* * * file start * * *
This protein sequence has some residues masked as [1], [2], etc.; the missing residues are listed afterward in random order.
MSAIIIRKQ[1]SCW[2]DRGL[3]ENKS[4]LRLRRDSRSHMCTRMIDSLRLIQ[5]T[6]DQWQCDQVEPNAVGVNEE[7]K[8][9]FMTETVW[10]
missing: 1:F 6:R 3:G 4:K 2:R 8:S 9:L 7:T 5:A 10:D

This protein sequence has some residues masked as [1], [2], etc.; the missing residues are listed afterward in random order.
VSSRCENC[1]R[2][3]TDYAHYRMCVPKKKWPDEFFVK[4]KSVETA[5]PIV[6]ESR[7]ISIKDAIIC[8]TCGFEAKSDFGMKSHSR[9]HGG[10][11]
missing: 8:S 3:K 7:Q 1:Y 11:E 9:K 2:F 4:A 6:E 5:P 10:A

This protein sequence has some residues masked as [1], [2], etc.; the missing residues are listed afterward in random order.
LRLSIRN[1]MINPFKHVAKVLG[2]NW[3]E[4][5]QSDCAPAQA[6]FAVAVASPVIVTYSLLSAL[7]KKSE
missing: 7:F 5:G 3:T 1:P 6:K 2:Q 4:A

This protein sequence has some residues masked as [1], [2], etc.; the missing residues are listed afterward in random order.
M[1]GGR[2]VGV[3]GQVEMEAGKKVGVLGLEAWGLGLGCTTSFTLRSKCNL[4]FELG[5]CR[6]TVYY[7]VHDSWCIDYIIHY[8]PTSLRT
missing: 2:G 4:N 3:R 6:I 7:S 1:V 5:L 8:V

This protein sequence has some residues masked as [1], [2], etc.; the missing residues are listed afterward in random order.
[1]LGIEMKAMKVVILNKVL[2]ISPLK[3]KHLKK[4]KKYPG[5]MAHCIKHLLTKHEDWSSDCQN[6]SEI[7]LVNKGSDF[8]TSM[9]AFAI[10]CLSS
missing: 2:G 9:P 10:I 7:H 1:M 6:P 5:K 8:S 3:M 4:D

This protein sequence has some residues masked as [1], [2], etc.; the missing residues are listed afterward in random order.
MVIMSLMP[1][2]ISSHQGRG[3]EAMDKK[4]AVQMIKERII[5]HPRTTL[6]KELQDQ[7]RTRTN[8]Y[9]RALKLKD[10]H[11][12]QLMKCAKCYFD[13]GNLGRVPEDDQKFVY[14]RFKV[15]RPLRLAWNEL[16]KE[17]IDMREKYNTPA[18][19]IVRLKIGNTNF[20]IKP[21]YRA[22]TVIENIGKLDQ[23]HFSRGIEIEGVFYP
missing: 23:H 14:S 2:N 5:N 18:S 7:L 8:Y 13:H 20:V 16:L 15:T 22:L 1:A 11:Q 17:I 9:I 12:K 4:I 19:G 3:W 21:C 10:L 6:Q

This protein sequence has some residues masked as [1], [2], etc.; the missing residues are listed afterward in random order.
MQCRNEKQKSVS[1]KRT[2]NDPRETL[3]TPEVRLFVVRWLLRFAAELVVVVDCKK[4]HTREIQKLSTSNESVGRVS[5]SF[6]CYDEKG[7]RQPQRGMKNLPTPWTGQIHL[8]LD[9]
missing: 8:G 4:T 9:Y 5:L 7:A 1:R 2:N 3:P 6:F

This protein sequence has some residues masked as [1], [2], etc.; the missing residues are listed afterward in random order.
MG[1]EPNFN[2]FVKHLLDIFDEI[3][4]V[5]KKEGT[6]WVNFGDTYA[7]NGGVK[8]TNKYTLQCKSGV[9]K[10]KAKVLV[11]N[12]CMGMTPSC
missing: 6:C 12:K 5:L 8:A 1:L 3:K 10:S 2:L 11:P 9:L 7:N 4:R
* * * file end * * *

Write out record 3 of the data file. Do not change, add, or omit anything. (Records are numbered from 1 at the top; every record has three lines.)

This protein sequence has some residues masked as [1], [2], etc.; the missing residues are listed afterward in random order.
LRLSIRN[1]MINPFKHVAKVLG[2]NW[3]E[4][5]QSDCAPAQA[6]FAVAVASPVIVTYSLLSAL[7]KKSE
missing: 7:F 5:G 3:T 1:P 6:K 2:Q 4:A